Microsoft Corporation (NASDAQ:MSFT) spent more than $2bn on Minecraft, one of the biggest IPs in gaming, and the firm is set on getting its money’s worth out of the virtual world. The firm has already used Minecraft to try to sell the HoloLens to the world. Now it wants to teach kids through the game.
That’s the message behind a new campaign that tries to inform teachers about the game and how it might be used inside the classroom in order to teach kids about creativity, and much much more. The site, which is at Education.Minecraft.net, is just a platform for a trailer and an email sign up list right now, but it could grow into much much more.
Getting schools to pay for education
Microsoft has a failing tablet business, and the firm can see that schools are moving further and further away from PCs as a way to teach in the classroom. Tablets and smartphones have become the normal way for students to make contact with the web, and Microsoft is far behind on both fronts. It’s about to lose one of the marginal drivers of its success in the last two decades.
Back in the late 1990s Microsoft drove Windows, and the PC in general, as a tool for eduction. Even before the internet was common enough to ensure access to educational websites, Microsoft spent heavily on programs like Encarta-an encyclopedia on CD.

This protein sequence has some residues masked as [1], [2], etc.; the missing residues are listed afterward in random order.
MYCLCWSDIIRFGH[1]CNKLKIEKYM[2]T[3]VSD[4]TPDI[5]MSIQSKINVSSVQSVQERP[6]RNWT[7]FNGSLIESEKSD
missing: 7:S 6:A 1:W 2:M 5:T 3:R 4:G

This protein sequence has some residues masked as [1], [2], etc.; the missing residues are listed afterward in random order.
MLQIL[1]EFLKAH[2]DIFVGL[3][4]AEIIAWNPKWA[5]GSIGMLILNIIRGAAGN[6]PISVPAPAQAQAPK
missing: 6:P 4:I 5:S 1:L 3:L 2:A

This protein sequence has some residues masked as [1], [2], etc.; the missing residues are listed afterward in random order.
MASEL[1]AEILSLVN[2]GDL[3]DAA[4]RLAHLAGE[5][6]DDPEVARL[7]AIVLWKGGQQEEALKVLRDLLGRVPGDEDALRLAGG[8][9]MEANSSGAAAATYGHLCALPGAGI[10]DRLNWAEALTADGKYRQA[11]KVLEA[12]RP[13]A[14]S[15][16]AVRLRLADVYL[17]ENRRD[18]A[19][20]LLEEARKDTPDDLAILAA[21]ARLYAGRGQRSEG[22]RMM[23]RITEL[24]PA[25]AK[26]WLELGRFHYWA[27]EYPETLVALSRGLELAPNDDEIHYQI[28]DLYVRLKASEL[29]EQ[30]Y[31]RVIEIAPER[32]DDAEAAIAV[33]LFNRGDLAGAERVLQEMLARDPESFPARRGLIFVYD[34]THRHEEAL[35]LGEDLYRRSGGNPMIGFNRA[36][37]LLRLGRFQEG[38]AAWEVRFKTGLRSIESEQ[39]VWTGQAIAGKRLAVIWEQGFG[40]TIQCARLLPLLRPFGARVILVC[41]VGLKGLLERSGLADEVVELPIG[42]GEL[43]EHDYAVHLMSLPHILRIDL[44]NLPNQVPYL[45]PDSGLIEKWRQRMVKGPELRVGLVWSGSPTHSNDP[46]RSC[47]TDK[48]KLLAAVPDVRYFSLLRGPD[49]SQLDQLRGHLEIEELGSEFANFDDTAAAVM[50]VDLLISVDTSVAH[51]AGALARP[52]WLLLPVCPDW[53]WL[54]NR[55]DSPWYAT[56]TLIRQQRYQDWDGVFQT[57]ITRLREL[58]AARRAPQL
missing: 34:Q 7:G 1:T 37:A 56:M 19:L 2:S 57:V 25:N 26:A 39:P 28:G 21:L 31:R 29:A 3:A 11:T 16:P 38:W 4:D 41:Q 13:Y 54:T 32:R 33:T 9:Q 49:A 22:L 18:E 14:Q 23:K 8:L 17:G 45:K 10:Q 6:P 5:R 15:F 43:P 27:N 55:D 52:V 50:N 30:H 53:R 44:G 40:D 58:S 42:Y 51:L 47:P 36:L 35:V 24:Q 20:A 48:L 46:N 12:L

Programs like those did a couple of things for Microsoft. They resulted in direct sales of software licenses, for both Windows and Office, to schools around the world and they made kids learn what a PC was, and how Windows worked. That helped to ensure sales of Windows for another generation.
Now that’s slowing and stopping. In school and at home kids are more likely to come into contact with iOS and Android than they are with Windows 8. Schools are headed in the same direction, spurning the stuffy old PC for tablets, a cheaper and more familiar alternative.
Building for the next generation
Minecraft may be the single best way to reach kids in this generation, and Microsoft has got a hold of it. The $2.5 billion sum that the firm spent on the block-building game can at least be used to add some positive filling to the four squares, or blocks, that make up Microsoft’s Windows logo.
Education with Minecraft, when it finally comes out, may be the only way that Microsoft can get a school to pay a license in the tech world it finds itself in. Spending on PCs by schools is certainly on a downtrend, and the Windows 10 upgrade is going to be free for many of them anyway.
That’s a problem that Minecraft may be able to fix, but Satya Nadella and his team will have to convince teachers that it’s a tool for learning rather than just a pleasant way to spend time, before they’re able to diver part of the school’s precious budget in the firm’s gaming coffers.